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Is Prospero the wronged Duke of Milan, or a cruel colonial master?

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Introduction

Is Prospero the wronged Duke of Milan, or a cruel colonial master? Prospero had his throne usurped by his brother and he and his daughter set adrift to survive only by chance. Prospero appears to wish to restore justice and himself to power by any means at his disposal which includes magic and enslaving Caliban and Ariel. Ultimately there is a happy ending; Prospero forgives everyone; Miranda and Ferdinand fall in love, Ariel gains his freedom and Caliban remains on the island. However the end does not necessarily justify the means, in that although Prospero has been treated badly himself, his treatment of Caliban and Ariel is harsh and immoral. Consequently the sympathy of the audience moves between the characters, initially having sympathy for the shipwrecked and usurped Prospero and later, surprisingly, for the much maligned and manipulated Caliban as the audience gains different insights into the events, characters and the challenging situation the characters find themselves in. When Prospero first arrives on the island, he enslaves Caliban and Ariel; his relationship with Caliban is very negative, he does not treat Caliban well and makes horrible threats; 'Thou most lying slave, Whom stripes may move, not kindness' In contrast, Prospero's relationship with Ariel is mainly positive and Ariel serves Prospero willingly; 'Told thee no lies, made no mistakes, serv'd Without grudge or grumblings.' ...read more.

Middle

Prospero says that he has racked Calibans' body with cramps and side stitches and also threatens him with the same torture. On the one hand Trinculo talks about how in England Caliban could have been shown off as 'any strange beast' for money which demonstrates the intolerant attitude of people towards different people. Also in Act III Caliban's speech about the islands 'noises' showed a more sensitive and human side of Caliban; 'Be not afeard, the isle is full of noises, Sounds, and sweet airs, that give delight and hurt not,' This is very effective in making the audience question Caliban's character and reminding them that he lived on the island first and whether the initial harsh view of Caliban was accurate. However Caliban seems to want to have a master; he sets up Stefano as the next master, who probably would not have been any better than Prospero, as he was offering to show Caliban off like a freak to the public who would treat him badly as well, because of him being different. It also shows Caliban's vulnerability as he finds another master who thinks; 'This will prove a brave kingdom to me, where I shall have my music for nothing' Ariel is a spirit that was imprisoned in a 'Cloven Pine' by Sycorax; this ordeal was obviously very painful for him, 'What torment I did find thee in. ...read more.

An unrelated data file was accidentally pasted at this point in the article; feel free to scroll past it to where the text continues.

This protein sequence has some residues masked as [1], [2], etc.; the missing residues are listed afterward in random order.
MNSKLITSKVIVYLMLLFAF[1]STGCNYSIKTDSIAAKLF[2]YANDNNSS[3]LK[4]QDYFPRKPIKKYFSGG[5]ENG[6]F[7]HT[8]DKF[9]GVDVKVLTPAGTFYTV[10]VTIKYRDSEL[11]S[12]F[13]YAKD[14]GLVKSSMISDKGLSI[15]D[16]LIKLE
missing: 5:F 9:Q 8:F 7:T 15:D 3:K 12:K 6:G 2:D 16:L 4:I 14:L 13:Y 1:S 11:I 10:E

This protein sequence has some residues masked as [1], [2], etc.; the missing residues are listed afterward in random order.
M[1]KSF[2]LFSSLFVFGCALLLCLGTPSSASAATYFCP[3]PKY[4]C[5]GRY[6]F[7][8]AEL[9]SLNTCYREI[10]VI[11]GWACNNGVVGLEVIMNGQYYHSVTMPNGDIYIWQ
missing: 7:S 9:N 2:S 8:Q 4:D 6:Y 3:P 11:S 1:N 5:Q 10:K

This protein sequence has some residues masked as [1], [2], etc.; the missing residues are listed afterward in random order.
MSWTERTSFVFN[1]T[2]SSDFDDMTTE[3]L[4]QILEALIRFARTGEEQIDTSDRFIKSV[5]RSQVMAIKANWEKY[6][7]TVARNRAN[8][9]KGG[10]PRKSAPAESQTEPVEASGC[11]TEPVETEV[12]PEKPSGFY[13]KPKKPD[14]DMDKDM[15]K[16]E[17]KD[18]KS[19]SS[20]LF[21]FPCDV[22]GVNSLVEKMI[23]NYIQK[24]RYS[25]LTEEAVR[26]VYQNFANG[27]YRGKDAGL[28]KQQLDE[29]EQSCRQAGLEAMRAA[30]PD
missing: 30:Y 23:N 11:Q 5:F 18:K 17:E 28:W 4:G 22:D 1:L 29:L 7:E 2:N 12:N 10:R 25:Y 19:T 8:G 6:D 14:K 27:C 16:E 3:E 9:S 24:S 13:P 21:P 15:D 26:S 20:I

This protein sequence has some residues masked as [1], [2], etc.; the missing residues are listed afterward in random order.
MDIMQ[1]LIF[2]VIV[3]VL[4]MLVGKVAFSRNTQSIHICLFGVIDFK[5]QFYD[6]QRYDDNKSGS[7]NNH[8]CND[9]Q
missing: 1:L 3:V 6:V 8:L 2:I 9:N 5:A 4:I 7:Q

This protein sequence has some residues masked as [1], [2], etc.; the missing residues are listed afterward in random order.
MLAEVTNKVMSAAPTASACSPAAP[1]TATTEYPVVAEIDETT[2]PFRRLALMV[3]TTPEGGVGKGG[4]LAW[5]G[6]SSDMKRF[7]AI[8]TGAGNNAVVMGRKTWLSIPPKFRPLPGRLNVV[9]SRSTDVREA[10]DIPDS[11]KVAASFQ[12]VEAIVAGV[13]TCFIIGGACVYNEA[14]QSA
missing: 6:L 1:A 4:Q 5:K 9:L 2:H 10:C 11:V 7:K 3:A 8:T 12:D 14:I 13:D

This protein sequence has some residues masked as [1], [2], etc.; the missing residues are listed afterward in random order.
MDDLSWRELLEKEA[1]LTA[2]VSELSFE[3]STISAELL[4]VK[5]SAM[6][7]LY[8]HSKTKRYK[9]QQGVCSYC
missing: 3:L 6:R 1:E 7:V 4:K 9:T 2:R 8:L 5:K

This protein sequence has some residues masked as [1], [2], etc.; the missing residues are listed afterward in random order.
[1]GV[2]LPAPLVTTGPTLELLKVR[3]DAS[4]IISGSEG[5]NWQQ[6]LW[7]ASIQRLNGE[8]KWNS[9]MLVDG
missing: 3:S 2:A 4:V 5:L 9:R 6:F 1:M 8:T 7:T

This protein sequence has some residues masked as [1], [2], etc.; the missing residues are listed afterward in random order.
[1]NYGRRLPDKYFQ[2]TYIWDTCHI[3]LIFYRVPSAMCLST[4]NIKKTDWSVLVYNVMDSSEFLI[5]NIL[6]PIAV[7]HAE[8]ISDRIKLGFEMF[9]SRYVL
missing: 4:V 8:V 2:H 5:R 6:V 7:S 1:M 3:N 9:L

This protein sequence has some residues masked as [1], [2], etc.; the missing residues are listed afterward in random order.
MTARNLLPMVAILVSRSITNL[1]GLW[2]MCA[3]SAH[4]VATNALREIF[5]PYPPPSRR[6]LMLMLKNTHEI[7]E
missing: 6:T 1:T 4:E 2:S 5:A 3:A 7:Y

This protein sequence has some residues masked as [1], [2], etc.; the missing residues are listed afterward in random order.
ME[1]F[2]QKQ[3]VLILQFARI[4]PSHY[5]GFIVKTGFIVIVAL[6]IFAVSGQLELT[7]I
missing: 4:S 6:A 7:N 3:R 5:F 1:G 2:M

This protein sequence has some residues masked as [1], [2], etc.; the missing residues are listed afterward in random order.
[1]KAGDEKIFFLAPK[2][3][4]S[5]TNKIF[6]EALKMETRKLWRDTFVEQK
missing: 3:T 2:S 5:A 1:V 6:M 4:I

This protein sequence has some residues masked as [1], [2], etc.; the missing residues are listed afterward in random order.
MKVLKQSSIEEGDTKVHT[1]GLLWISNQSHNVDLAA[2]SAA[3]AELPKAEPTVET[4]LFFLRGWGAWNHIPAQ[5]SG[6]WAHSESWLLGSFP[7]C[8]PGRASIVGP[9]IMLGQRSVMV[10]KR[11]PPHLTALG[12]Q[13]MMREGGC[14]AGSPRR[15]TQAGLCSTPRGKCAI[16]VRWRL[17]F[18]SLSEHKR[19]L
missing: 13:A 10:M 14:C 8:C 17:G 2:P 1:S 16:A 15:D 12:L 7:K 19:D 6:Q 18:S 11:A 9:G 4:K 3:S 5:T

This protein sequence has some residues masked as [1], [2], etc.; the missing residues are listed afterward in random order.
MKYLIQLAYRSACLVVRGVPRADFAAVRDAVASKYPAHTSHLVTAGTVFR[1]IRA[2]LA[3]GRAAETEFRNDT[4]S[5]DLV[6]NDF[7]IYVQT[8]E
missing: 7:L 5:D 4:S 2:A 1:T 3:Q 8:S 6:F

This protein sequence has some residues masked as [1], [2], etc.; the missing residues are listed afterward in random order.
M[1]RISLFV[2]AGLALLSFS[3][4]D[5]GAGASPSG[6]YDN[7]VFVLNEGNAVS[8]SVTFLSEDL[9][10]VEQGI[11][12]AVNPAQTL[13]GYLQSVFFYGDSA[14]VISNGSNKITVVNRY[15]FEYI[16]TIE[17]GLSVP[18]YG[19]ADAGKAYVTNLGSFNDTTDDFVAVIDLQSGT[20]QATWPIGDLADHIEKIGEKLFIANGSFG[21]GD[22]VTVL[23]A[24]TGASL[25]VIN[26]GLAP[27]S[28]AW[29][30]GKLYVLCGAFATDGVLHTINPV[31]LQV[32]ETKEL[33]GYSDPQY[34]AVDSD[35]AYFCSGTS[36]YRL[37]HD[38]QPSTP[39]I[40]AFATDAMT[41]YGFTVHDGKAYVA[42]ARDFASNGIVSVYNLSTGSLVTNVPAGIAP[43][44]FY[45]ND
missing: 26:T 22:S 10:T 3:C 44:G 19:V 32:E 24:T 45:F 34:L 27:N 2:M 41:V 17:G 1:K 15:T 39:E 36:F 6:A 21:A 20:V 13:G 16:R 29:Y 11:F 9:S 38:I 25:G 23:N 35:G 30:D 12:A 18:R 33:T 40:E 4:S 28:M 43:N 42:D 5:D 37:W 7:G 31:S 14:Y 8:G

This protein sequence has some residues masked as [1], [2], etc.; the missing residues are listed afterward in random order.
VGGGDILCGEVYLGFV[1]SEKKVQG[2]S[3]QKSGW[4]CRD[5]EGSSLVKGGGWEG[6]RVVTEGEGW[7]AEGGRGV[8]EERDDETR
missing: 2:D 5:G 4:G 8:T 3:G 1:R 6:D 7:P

Conclusion

After he had done that, Prospero had decided to learn about magic whilst Antonio plotted his plans to overthrow him. If he had taken more care he would not have been overthrown. Prospero is a cruel colonial master because he has enslaved Caliban and Ariel to do his bidding when they clearly wish that he would let them go or never came to the island (apart from at the start possibly when Prospero was kind to Caliban and released Ariel from a tree); Prospero did take advantage of Caliban by getting him to show him the islands qualities and then apparently without a just cause, started treating him badly. Ariel has had a tough time, being locked in a tree, and being badly treated even before Prospero arrived, but has remained loyal and trustworthy, and Ariel is shown as a more pleasant character than Caliban who is portrayed as a beast not even fit for a human body. In conclusion, I believe that Prospero did take the island from Caliban, but I am not very sympathetic to Caliban after he tried to rape his daughter and I also believe that Prospero deserved to be overthrown by the way he treated his role as Duke and that he is a cruel colonial master to Caliban and Ariel and that he should free them so they will be happy. ?? ?? ?? ?? ...read more.

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